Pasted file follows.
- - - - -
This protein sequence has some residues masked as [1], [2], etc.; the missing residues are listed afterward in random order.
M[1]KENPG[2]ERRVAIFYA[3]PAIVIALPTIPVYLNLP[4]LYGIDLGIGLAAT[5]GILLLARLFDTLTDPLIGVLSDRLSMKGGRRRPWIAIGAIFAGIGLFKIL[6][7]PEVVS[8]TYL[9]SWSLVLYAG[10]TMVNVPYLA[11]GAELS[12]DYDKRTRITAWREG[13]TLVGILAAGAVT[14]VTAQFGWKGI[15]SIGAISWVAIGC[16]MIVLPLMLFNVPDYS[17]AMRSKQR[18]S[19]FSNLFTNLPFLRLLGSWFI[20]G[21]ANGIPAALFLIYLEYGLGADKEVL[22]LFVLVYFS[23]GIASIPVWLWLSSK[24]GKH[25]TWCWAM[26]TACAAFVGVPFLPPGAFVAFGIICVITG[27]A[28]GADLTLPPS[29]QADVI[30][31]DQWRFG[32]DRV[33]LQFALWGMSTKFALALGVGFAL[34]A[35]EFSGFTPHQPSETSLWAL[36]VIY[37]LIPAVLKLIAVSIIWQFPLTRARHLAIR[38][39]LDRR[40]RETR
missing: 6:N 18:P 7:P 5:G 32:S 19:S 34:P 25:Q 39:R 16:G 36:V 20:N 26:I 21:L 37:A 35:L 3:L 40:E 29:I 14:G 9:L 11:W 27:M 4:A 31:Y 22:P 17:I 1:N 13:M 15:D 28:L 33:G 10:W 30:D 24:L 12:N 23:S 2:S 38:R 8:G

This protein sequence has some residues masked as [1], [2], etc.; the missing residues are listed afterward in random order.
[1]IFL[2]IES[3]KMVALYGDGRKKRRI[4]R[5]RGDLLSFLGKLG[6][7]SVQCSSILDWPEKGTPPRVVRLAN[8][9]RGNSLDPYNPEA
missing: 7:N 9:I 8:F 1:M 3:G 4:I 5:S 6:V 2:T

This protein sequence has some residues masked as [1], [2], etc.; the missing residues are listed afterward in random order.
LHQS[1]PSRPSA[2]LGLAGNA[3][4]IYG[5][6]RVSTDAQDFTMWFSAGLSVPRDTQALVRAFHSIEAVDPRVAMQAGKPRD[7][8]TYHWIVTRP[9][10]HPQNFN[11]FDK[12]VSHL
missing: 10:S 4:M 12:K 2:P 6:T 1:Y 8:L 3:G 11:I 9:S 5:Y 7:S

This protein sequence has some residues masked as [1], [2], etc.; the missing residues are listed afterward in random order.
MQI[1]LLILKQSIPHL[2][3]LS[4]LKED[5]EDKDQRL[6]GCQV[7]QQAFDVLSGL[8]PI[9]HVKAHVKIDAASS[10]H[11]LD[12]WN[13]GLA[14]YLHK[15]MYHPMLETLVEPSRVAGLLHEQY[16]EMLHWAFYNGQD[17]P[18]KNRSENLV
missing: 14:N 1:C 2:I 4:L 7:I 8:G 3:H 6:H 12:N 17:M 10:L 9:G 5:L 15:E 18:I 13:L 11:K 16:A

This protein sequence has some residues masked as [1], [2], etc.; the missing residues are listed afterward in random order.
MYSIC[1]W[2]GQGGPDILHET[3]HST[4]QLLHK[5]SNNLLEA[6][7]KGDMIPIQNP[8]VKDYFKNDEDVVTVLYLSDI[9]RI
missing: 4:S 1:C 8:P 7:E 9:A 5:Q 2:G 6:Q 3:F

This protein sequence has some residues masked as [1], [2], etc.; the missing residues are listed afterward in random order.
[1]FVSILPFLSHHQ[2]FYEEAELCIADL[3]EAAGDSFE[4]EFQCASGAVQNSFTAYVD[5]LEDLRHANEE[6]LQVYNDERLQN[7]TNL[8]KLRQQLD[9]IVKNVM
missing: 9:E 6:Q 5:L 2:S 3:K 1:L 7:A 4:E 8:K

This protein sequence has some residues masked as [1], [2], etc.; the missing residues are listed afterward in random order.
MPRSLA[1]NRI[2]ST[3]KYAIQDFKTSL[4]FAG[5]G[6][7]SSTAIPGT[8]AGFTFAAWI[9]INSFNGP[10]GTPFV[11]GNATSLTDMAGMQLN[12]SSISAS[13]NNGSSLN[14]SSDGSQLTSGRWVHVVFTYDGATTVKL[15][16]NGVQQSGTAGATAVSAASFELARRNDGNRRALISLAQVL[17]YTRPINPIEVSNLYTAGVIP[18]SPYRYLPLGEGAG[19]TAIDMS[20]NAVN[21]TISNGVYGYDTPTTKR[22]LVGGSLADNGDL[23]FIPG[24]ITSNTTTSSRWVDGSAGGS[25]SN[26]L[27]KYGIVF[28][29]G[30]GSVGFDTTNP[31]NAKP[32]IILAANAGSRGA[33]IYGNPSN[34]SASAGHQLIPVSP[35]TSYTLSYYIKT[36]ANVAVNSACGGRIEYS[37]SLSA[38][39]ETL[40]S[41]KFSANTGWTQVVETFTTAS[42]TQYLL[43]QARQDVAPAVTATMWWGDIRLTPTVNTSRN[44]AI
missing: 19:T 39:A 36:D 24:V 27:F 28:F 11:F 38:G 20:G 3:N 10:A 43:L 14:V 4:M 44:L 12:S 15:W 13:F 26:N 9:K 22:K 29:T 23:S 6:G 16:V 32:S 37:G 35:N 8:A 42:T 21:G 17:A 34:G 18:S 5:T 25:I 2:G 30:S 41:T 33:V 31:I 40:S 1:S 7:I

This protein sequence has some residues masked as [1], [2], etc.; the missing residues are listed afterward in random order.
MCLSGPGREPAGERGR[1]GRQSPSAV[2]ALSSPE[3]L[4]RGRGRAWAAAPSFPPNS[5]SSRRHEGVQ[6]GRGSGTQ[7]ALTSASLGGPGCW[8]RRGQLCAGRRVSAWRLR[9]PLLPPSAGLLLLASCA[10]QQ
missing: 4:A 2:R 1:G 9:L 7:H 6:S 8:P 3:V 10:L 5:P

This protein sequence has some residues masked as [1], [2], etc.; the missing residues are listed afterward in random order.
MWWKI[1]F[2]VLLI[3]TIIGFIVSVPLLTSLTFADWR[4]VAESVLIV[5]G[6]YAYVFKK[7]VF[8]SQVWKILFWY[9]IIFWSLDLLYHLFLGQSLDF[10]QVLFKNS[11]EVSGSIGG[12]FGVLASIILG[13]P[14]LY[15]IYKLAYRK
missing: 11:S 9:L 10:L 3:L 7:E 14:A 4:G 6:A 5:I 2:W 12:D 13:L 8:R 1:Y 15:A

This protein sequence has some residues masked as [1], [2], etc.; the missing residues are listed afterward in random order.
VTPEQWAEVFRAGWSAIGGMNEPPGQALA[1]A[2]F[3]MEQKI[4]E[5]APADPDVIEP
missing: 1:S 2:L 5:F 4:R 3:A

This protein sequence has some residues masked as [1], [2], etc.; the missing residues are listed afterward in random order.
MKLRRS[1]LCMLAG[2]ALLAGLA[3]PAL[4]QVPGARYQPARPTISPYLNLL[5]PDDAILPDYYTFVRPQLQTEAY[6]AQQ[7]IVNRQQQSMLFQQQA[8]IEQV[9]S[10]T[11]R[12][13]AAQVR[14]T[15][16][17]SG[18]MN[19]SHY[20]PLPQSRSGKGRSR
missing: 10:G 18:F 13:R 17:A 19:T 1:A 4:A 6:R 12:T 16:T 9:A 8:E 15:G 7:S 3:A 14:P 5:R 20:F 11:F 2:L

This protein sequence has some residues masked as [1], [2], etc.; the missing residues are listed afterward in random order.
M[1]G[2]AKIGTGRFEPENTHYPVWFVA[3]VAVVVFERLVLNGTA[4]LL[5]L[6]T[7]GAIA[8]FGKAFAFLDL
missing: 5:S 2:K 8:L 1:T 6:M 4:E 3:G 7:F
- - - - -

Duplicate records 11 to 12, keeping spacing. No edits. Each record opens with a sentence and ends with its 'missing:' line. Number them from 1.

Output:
This protein sequence has some residues masked as [1], [2], etc.; the missing residues are listed afterward in random order.
MKLRRS[1]LCMLAG[2]ALLAGLA[3]PAL[4]QVPGARYQPARPTISPYLNLL[5]PDDAILPDYYTFVRPQLQTEAY[6]AQQ[7]IVNRQQQSMLFQQQA[8]IEQV[9]S[10]T[11]R[12][13]AAQVR[14]T[15][16][17]SG[18]MN[19]SHY[20]PLPQSRSGKGRSR
missing: 10:G 18:F 13:R 17:A 19:T 1:A 4:A 6:R 12:T 16:T 9:A 8:E 15:G 7:S 3:A 14:P 5:R 20:F 11:F 2:L

This protein sequence has some residues masked as [1], [2], etc.; the missing residues are listed afterward in random order.
M[1]G[2]AKIGTGRFEPENTHYPVWFVA[3]VAVVVFERLVLNGTA[4]LL[5]L[6]T[7]GAIA[8]FGKAFAFLDL
missing: 5:S 2:K 8:L 1:T 6:M 4:E 3:G 7:F